Village Living: North Toronto Local Residents David Silverberg & Terry Moshenberg are Redefining the Online Real Estate Search Experience with Hometrics.ca
David Silverberg and Terry Moshenberg might know more about your home than you do. They’ve already analyzed over 500,000 dwellings in Toronto, looking at everything from police reports to the quality of nearby schools.
All that data mining forms the groundwork of Hometrics.ca, a searchable online database of housing histories and neighbourhood attributes that the two are launching this month and hope will make residential real estate dealings more open.
“One of the things that we think is important and that’s been missing from the real estate industry (so, not just for real estate agents but brokers, agents, inspectors, lawyers, buyers, and sellers) is there’s been an inability for transparency,” says Moshenberg, a local tech vet whose last project was developing an online bank debit card system.
As Moshenberg and Silverberg see it, the Hometrics app will change this by providing complicated data on homes in an easily understandable format.
To do this, they’ve linked their system up to a variety of publicly available sources, which allows it to generate up-to-the-minute downloadable reports on specific residential addresses, presenting the data in charts, graphs, text, and pictures.
If a fence dispute has occurred at an address, that’ll show up. Whether or not there’s a bus stop around the corner from a home will be reflected in a report, too. The system even goes so far as to probe DineSafe records on local restaurants.
“Every report changes from day to day based on activity on and around the property being reviewed,” Silverberg explains in an emailed statement. “Reports are never the same.”
For each address they search, users will be able to dig into seven different categories: Neighbourhood, education, construction, crime, hazards, complaints, and costs. “Whatever’s on record, we’re going to have,” Moshenberg adds.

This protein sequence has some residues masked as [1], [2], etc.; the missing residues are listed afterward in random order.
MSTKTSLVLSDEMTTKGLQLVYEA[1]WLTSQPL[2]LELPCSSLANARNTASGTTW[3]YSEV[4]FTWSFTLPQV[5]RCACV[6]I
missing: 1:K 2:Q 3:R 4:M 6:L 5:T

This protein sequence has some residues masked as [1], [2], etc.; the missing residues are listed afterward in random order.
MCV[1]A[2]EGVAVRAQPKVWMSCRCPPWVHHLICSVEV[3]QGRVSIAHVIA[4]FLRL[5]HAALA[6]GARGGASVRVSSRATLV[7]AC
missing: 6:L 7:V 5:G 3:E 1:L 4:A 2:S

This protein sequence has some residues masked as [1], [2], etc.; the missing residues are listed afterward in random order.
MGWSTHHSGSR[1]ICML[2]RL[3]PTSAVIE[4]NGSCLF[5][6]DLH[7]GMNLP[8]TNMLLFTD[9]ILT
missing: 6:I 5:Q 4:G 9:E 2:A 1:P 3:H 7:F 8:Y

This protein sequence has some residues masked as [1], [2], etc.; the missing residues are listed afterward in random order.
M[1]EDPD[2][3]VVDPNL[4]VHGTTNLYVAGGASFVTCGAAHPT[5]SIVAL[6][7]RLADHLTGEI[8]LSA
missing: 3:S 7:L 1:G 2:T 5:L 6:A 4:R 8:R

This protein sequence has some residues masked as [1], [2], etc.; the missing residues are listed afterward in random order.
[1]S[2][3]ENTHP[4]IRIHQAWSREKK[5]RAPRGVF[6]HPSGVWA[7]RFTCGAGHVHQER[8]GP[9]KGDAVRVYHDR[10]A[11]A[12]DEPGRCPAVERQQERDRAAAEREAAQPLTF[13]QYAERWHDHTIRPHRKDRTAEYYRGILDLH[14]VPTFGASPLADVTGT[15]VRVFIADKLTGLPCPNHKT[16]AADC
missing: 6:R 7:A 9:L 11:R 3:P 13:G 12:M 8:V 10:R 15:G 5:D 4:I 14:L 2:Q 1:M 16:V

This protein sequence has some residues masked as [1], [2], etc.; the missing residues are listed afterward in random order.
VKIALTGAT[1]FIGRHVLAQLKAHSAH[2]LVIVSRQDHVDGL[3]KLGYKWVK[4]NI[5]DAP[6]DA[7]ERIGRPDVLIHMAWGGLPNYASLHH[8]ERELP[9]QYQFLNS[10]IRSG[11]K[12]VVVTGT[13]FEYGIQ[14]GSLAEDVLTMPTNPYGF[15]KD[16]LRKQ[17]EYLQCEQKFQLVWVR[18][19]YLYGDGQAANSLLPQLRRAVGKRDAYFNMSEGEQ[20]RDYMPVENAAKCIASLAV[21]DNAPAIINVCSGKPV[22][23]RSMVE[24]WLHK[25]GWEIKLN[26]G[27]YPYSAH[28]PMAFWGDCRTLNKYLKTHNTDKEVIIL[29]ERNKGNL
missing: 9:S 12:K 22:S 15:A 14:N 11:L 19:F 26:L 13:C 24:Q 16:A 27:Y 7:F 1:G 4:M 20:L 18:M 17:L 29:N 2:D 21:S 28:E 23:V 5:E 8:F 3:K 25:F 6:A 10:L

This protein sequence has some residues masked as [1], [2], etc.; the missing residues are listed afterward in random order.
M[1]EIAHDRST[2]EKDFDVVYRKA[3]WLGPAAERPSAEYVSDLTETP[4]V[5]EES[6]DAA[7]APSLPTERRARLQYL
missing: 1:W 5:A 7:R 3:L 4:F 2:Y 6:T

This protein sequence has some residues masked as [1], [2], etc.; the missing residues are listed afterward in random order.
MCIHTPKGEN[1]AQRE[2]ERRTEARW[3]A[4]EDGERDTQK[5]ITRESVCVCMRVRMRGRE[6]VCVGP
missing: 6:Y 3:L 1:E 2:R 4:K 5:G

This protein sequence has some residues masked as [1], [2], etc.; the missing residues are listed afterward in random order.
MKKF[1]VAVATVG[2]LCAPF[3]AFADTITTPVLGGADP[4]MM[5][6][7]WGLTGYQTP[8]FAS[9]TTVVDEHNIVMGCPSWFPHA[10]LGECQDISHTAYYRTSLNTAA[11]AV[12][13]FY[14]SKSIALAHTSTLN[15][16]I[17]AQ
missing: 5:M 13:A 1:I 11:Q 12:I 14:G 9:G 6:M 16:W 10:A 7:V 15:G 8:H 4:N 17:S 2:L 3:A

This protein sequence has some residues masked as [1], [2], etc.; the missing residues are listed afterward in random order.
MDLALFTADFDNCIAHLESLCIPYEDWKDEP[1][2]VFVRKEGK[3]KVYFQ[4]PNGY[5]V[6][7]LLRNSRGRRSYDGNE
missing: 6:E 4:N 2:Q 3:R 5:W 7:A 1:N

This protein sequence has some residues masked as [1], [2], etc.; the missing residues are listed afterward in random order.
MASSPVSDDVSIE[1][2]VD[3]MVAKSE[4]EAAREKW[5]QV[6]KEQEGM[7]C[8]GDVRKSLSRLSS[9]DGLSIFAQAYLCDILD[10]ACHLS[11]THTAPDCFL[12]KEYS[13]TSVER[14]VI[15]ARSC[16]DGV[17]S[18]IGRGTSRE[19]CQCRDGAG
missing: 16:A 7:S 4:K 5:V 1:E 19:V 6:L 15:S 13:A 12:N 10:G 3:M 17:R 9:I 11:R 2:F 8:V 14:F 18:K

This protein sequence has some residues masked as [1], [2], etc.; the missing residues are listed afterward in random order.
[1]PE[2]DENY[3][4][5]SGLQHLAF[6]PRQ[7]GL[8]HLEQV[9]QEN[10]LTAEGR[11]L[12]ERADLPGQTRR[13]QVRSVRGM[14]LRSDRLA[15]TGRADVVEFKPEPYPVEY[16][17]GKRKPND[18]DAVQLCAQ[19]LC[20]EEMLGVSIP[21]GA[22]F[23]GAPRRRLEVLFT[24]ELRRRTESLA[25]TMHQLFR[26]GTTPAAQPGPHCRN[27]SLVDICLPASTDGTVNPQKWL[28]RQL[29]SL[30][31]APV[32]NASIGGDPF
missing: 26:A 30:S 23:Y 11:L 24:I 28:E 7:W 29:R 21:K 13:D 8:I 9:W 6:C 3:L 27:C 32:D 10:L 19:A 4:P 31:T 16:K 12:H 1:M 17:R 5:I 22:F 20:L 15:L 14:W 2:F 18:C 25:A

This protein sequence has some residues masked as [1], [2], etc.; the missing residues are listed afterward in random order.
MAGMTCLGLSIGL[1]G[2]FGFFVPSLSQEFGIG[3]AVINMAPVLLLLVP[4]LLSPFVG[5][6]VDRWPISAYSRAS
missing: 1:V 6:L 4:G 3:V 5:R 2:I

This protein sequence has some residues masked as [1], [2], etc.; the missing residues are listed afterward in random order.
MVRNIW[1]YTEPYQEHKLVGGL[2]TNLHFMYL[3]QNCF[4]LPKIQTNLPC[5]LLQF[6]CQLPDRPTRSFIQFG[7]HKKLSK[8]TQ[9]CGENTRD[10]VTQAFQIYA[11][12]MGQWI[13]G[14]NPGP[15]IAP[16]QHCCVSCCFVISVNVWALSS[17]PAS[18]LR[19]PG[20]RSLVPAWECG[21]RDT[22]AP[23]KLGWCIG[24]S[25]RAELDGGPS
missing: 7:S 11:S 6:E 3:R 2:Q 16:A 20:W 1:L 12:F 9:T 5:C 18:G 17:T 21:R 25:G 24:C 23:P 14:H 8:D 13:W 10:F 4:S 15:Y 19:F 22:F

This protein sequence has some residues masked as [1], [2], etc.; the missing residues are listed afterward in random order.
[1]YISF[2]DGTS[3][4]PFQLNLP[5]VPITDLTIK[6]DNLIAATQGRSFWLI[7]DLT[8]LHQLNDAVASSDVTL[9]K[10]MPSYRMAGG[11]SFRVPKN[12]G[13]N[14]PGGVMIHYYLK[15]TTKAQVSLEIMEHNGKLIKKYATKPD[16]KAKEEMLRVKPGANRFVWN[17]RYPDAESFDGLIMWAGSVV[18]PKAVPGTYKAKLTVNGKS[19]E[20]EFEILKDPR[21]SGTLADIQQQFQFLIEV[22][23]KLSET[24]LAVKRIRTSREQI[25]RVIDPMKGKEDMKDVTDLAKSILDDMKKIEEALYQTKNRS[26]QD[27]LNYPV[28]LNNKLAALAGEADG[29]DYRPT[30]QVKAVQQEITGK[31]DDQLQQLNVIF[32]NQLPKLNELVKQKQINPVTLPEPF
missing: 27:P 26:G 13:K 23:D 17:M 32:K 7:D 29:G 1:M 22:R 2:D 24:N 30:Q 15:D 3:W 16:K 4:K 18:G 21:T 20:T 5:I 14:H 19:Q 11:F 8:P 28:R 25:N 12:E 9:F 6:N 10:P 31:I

“There are many complex algorithms,” Silverberg continues, referring to the mind boggling logistics involved with translating all this data into straightforward reports. “We’re breaking down any type of data that may affect property value and appraising users of potential lifestyle hazards on and around the property,” he adds in the statement.
For the time being, only Toronto resale homes—that is, dwellings that have already had at least one owner—condos, and apartment buildings will be put under the Hometrics microscope. There are no plans to cover the new construction residential market, but Hometrics does intend to extend services to Vancouver and Calgary next.
The company is partly banking on charging a subscription fee and selling individual reports to generate revenue. A single seven-category report will go for $99, with cheaper prices available for users who want more than one.
And in a move catering to realtors, Hometrics will also let agents “buy” neighbourhoods, so that each time a home-hunter searches an address in a particular area, a banner for the realtor who has bought it shows up. This ad directs users to the realtor’s profile, and once there, they can access a free full report through it.
You won’t have to pay to satisfy base levels of curiosity. By simply creating an account on Hometrics.ca, you’ll be able to access a limited level of information for free. But as with virtually any free Internet service, it’s not totally gratis. Users are, after all, providing Hometrics with certain information by signing up, and Moshenberg is forthright about the value he sees in knowing who is searching for what homes—and where. “It’s the holy grail, quite frankly,” he says.
However, Hometrics is not in the business of selling names to realtors, says Moshenberg. Nor will such information be made public in the hundreds of thousands of personalized reports soon to be available to anyone with a credit card, he insists. “We don’t give out John Smith’s name, but if there are reports at this address of noisy neighbours, they’re reported,” he explains.
Moshenberg pitches Hometrics as a Carfax for residential real estate. But that popular service has been providing consumers with its vehicle history reports since 1986. What’s taken so long for Hometrics to emerge? If all the data sources it uses are public, why hasn’t someone already done this?
The answer, according to Moshenberg, is three-fold. “It can’t be more than two or three years that this data has even been available,” he says. Not only that, but “big data”—the kind Hometrics cultivates—was more expensive to process with less advanced technology. It’s a different story now. “Smaller startups are able to harness big data and manage that data and do things with it that they weren’t able to do even five years ago,” Moshenberg says.
“And,” he adds, “we’re the guys that took a chance.”